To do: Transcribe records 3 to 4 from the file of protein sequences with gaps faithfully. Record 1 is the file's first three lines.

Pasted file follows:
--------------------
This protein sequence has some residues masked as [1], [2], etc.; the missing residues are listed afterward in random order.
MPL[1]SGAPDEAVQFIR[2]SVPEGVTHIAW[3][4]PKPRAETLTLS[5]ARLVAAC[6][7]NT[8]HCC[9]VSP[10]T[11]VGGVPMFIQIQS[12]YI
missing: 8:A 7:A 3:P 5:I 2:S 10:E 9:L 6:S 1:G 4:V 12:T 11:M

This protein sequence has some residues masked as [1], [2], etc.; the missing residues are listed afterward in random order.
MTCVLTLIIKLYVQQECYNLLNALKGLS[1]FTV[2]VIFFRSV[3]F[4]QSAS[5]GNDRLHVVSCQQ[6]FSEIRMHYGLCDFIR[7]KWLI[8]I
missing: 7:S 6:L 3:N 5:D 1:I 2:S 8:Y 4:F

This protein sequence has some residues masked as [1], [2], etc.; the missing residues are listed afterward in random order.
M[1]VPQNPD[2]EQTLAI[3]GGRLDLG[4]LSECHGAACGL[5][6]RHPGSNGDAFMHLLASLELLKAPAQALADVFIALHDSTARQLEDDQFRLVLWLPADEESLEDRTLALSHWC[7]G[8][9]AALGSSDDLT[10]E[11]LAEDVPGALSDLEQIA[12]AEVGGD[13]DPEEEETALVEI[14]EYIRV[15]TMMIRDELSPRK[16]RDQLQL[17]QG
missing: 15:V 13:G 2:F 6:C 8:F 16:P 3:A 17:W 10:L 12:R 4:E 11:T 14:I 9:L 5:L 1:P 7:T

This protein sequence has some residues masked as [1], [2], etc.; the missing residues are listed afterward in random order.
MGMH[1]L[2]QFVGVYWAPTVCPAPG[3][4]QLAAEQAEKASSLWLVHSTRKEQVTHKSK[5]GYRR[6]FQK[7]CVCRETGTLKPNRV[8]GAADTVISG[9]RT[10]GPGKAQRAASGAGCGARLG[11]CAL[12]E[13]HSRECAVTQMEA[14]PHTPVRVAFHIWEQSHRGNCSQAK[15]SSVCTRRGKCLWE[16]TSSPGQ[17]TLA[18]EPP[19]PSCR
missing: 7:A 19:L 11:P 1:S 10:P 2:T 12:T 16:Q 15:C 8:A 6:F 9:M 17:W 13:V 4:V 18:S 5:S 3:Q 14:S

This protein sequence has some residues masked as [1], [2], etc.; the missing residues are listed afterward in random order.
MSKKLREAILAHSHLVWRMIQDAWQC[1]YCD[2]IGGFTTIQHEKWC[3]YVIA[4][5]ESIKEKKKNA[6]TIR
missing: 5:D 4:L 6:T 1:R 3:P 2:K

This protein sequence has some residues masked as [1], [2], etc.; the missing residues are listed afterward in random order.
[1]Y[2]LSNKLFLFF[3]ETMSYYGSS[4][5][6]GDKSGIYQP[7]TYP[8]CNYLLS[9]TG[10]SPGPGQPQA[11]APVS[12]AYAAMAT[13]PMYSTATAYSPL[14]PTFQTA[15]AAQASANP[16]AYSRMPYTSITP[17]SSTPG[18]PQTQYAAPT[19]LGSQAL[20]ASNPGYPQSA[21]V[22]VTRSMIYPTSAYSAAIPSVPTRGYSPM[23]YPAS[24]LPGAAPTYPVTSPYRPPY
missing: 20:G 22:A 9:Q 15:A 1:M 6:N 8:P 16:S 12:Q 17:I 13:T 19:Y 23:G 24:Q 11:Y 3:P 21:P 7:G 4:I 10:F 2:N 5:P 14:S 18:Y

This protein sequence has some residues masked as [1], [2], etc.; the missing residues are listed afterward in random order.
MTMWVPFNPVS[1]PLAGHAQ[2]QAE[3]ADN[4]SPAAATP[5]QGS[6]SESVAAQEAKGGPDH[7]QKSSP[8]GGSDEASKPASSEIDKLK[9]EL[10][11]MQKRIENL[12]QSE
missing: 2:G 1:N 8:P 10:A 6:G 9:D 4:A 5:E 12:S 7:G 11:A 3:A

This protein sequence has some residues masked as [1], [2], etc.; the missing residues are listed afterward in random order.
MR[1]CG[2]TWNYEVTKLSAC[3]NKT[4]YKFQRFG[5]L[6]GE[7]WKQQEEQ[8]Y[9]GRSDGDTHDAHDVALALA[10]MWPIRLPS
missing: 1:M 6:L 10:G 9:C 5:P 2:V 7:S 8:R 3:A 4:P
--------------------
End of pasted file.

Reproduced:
This protein sequence has some residues masked as [1], [2], etc.; the missing residues are listed afterward in random order.
M[1]VPQNPD[2]EQTLAI[3]GGRLDLG[4]LSECHGAACGL[5][6]RHPGSNGDAFMHLLASLELLKAPAQALADVFIALHDSTARQLEDDQFRLVLWLPADEESLEDRTLALSHWC[7]G[8][9]AALGSSDDLT[10]E[11]LAEDVPGALSDLEQIA[12]AEVGGD[13]DPEEEETALVEI[14]EYIRV[15]TMMIRDELSPRK[16]RDQLQL[17]QG
missing: 15:V 13:G 2:F 6:C 8:F 16:P 3:A 17:W 10:L 12:R 4:E 11:T 14:I 9:L 5:L 1:P 7:T

This protein sequence has some residues masked as [1], [2], etc.; the missing residues are listed afterward in random order.
MGMH[1]L[2]QFVGVYWAPTVCPAPG[3][4]QLAAEQAEKASSLWLVHSTRKEQVTHKSK[5]GYRR[6]FQK[7]CVCRETGTLKPNRV[8]GAADTVISG[9]RT[10]GPGKAQRAASGAGCGARLG[11]CAL[12]E[13]HSRECAVTQMEA[14]PHTPVRVAFHIWEQSHRGNCSQAK[15]SSVCTRRGKCLWE[16]TSSPGQ[17]TLA[18]EPP[19]PSCR
missing: 7:A 19:L 11:P 1:S 10:P 2:T 12:T 16:Q 15:C 8:A 6:F 9:M 17:W 13:V 4:V 18:S 5:S 3:Q 14:S